When Parisians want to experience the great outdoors without going too far from home, they head to the Bois de Boulogne. Once a royal hunting ground, the Bois is not a park in the traditional sense—more like a vast tamed forest where romantic lakes and wooded paths are complemented by formal gardens and family-friendly amusements. On nice days, it’s filled with cyclists, rowers, rollerbladers, joggers, pétanque players, picnickers, and hordes of preschoolers. Art
lovers will also be lured here with the opening of a new Frank Gehry–designed exhibition space and cultural center dedicated to contemporary art near the Jardin d'Acclimatation: The Louis Vuitton Foundation for Creation’s 65,000-square-foot sculptural glass-and-steel building is expected to be unveiled in late 2014.
The Parc de Bagatelle is a floral garden with irises, roses, tulips, water lilies, and roaming peacocks that is at its most colorful between April and June. Pré Catelan contains one of Paris's largest trees: a copper beech more than 200-years old. The romantic Le Pré Catelan restaurant, where le tout Paris used to dine on the elegant terrace during the Belle Époque, still draws diners and wedding parties—especially on weekends. The Jardin Shakespeare inside the Pré Catelan has a sampling of the flowers, herbs, and trees mentioned in Shakespeare's plays, and becomes an open-air theater for the Bard's works in spring. The Jardin d'Acclimatation, on the northern edge of the Bois, is an amusement park that attracts seemingly every local preschooler on summer Sunday afternoons. Highlights include age-appropriate rollercoasters, a small zoo, and climbing apparatus. A miniature railway shuttle runs from Porte Maillot on Wednesdays and weekends beginning at 1:30 (tickets cost €2.90, round-trip). Boats or bikes can be rented for a few euros at Lac Inférieur. You can row or take a quick "ferry" to the island restaurant Chalet des Iles. Two popular horse-racing tracks are also in the park: the Hippodrome de Longchamp and the Hippodrome d'Auteuil. Fans of the French Open can visit its home base, Stade Roland-Garros (tours in English are available by appointment, Wednesday and Friday through Sunday at 11 and 3 for €10.50); true devotees can check out the stadium's onsite Tenniseum, too (€8).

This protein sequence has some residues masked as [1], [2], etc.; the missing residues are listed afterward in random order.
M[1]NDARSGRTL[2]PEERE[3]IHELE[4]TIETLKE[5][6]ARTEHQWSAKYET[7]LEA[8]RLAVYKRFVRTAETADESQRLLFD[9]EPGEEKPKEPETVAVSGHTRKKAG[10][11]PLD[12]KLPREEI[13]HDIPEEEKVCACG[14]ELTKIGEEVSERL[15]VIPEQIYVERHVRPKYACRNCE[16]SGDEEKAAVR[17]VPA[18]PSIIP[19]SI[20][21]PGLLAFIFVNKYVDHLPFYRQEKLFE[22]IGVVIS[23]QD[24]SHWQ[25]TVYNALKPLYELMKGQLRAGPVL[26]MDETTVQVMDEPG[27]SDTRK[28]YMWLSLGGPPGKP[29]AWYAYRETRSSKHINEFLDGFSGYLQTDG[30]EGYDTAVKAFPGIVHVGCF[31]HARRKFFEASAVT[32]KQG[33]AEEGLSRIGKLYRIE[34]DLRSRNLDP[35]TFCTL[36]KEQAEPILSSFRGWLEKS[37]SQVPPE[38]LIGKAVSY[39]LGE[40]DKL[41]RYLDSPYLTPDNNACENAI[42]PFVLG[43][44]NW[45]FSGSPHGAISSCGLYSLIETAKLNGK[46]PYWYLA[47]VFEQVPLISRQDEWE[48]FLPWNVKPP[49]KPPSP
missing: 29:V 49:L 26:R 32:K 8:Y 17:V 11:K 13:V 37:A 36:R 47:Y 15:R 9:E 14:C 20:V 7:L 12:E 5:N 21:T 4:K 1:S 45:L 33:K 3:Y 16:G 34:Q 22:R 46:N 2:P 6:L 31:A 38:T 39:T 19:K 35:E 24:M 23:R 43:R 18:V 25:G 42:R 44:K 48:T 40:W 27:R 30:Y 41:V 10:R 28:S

The main entrance to the Bois is off Avenue Foch near the Porte Dauphine métro stop on the 2 Line; it is best for accessing Pré Catelan and Jardin Shakespeare, both located off the Route de la Grande-Cascade by the lake.
For the Jardin d'Acclimatation, off Boulevard Des Sablons, take the 1 Line to Les Sablons or Porte Maillot, where you can walk or ride the petit train to the amusement park.
The Parc de Bagatelle, off Route de Sèvres-à-Neuilly, can be accessed from either Porte Dauphine or Porte Maillot, though it's a bit of a hike.
You'll want to leave the park by dusk, as the Bois—seedy and potentially dangerous after dark—turns into a distinctly “adult” playground.
Porte Dauphine for main entrance; Porte Maillot or Les Sablons for northern end; Porte d'Auteuil for southern end, Paris, 75016, France
/01–53–64–53–80-Parc de Bagatelle; /01–40–67–90–85-Jardin d'Acclimatation
Nov 9, 2008
A huge, sprawling park bordering the west side of Paris, not as "planned" and "designed" as the others. Lots of trails to walk, has a nice paired lake complex (Lac Inferieur, Lac Superieur) good for boating. Has a little amusement park for kids. Avoid after dark.